When you stop and think about it, it’s a silly question. Of course the perception of your sales reps matters. As the saying goes, perception is reality. Yet how come so many sales leaders, let alone CEOs, don’t seem to bother to find out what their sales reps think? As some of you are reading this you might be justifying your actions by thinking, “Well we talk to our top performers on a regular basis, so we know how they think, and that’s all that really matters.” At the risk of sounding a bit harsh, “Really?” I’d like to suggest that the perception of your entire sales force matters. And as a sales leader you should keep a good “pulse” on what your sales force perceives about a variety of topics on a periodic basis. Here are five reasons why, followed by two interesting case studies:
To best maintain a good pulse on the team’s perception you should deploy a variety of tools including conducting ride-alongs, practicing active listening during regular management meetings, incorporating Q&A sessions into your meetings, conducting skip-level meetings periodically (one-on-ones between the head of sales and reps), and conducting periodic field surveys to the entire sales force. There isn’t enough space in this article to share the countless stories of how we’ve seen rep perception used to drive sales force improvements, but here are two quick examples:
Case example #1 – Sales Compensation Program “fail”:
In some industries such as cloud software, changes come fast and can result in major swings in rep perception if not managed correctly. This company made changes to the sales compensation plan with the best of intentions, but failed to communicate them clearly. The result was a significant drop in the reps’ impression of the sales compensation plan (see graph below), signaling confusion and frustration with the new plan.
Sales Representative Feedback on Sales Compensation: This Year vs. Last Year
The big change in scores gave a clear signal to management for the need to update the plans and improve communication and support. Note the importance of asking the right questions. The above questions avoid emotionally charged issues like, “Do you think you are paid enough?” or “Do you like the plan?” Rather, they are focused on practical issues such as, “Do you understand the plan?” and “Was it delivered in a timely fashion?” Although the scores dropped, the management team was in a good position to take action to improve the program for the coming year.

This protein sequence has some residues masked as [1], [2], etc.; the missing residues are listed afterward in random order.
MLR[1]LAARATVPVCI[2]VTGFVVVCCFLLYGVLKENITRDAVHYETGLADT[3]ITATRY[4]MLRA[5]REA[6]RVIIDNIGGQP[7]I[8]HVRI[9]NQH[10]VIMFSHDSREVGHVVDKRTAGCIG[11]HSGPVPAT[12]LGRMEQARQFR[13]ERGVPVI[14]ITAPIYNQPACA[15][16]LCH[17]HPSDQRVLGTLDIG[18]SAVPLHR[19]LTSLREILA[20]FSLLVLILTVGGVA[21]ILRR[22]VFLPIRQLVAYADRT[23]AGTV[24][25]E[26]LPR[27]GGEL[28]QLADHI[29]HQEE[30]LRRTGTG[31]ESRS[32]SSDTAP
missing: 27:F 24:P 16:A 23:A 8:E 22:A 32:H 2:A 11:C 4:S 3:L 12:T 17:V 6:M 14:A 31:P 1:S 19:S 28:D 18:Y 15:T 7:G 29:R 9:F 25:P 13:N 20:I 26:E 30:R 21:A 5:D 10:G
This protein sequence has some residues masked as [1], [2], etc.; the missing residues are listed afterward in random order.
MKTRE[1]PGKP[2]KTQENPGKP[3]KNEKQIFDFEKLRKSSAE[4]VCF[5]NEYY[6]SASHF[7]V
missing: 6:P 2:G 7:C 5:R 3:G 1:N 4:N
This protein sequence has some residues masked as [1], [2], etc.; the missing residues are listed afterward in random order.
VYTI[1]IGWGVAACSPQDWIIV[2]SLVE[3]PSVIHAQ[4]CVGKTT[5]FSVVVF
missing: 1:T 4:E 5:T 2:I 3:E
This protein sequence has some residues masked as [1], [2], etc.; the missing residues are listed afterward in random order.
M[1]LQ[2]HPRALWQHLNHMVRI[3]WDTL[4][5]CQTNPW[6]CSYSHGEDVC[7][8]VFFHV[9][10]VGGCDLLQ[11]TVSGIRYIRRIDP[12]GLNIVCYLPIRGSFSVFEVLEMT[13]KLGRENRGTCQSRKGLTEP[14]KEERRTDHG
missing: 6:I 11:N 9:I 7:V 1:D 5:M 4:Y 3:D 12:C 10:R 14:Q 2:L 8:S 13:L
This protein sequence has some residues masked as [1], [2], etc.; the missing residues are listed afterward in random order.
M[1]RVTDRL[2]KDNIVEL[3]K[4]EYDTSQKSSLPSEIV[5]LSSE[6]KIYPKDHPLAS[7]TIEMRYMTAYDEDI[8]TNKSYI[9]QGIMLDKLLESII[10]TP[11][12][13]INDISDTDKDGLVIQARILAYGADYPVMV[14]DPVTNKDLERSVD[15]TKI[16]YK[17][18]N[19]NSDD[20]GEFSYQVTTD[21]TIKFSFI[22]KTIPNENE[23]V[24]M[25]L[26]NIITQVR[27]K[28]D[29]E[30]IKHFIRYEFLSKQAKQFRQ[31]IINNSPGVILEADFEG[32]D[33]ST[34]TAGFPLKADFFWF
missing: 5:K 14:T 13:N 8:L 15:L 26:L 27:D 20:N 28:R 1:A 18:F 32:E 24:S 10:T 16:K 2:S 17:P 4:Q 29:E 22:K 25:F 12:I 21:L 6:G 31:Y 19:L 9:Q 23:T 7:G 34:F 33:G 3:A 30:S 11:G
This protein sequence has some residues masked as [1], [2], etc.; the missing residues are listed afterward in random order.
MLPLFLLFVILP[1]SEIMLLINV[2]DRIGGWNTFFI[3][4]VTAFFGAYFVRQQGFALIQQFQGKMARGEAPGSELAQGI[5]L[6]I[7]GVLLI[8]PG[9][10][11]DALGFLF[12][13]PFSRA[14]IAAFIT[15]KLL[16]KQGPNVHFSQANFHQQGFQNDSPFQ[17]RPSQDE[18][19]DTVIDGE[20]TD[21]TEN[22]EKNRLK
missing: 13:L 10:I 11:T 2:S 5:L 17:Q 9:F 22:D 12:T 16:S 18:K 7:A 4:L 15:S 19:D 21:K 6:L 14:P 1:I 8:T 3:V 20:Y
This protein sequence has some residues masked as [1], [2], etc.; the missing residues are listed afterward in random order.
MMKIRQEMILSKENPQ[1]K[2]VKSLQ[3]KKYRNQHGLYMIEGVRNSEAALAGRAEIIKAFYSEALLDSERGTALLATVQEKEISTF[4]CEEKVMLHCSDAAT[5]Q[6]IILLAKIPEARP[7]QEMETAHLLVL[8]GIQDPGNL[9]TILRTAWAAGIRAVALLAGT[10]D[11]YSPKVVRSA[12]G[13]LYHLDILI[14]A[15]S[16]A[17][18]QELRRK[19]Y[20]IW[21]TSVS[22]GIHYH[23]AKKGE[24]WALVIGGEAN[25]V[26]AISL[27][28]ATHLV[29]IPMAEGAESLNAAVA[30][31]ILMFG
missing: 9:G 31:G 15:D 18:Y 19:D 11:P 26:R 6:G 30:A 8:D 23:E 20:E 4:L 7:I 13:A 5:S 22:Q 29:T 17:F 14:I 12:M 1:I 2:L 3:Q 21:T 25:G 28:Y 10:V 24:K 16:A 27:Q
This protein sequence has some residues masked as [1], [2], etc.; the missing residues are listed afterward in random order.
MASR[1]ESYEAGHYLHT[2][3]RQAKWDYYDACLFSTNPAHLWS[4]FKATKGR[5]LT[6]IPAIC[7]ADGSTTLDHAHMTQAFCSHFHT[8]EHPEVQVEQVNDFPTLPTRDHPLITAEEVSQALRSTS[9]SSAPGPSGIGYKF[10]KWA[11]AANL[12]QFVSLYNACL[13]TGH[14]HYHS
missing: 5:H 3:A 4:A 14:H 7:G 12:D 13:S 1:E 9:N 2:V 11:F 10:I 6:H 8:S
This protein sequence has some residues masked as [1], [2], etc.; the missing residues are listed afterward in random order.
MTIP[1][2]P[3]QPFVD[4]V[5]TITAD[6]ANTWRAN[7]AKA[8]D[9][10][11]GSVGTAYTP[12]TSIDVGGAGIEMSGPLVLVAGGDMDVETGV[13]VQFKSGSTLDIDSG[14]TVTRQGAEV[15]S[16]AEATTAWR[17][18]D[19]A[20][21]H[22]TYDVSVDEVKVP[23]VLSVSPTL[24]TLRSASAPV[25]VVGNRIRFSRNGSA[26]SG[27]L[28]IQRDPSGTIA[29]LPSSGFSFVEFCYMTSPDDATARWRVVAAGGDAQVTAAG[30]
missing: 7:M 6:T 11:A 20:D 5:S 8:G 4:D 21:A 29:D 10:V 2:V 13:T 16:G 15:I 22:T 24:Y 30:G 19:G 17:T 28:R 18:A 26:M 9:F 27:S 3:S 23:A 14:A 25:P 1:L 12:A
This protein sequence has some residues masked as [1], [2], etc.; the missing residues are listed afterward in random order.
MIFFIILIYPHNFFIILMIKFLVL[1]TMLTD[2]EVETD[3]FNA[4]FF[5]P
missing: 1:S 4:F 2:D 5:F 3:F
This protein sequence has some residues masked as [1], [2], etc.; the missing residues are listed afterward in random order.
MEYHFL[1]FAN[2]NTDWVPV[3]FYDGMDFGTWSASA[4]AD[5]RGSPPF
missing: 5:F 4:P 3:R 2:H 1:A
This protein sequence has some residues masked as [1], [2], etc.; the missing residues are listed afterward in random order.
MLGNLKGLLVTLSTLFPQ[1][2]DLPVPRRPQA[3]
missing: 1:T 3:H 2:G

Case Example #2: Top vs Bottom Performer Differences
We recently examined the perceptions for two different sales roles at a healthcare company and compared scores between high and low performers for both roles. The results were surprising (see graph below). When asked to rank their responses to the following statement, “Incentive pay clearly drives desired behaviors/results,” the low-performing renewal reps (bottom 20th percentile) felt the current incentive pay effectively drove desired behaviors and results, while their high-performing peers (top 20th percentile) felt exactly the opposite. This signified a problematic incentive structure, where high performers were not sufficiently rewarded and thus likely not being leveraged to their full potential. Meanwhile poorly performing reps seem able to earn enough despite their poor performance. Responses from New Business reps signified a healthier system, where high performers agreed that incentive pay clearly drives desired behaviors and results. This information helped confirm some of the plan design changes for the coming year.
The importance of managing the perception of your sales force. There is a common phrase in the consulting business: “Under-promise and over-deliver.” As a sales leader, this is also the key to effectively managing the morale and ultimately the performance of your sales force. However, in order to manage the perception of the sales force well, you have to measure it. As mentioned previously, leaders should take a multi-pronged approach. Active listening throughout the week in calls, meetings, one-on-ones, and ride-withs is critical. Augment this with periodic field surveys. We recommend you survey the field twice per year – once toward the beginning of the year, right after kick-off – to learn if your message was heard. Measure again halfway through the year – at the start of Q3 – to gauge their level of engagement and evaluate what’s working and what’s not. With the right questions and a little track record you can get a very good read on perception, and determine if perception is declining or improving by comparing scores period over period.
How does your sales force perceive your current strategy and programs? Visit our Sales Analytics practice to learn more about measuring perception.
Original author: Paul Vinogradov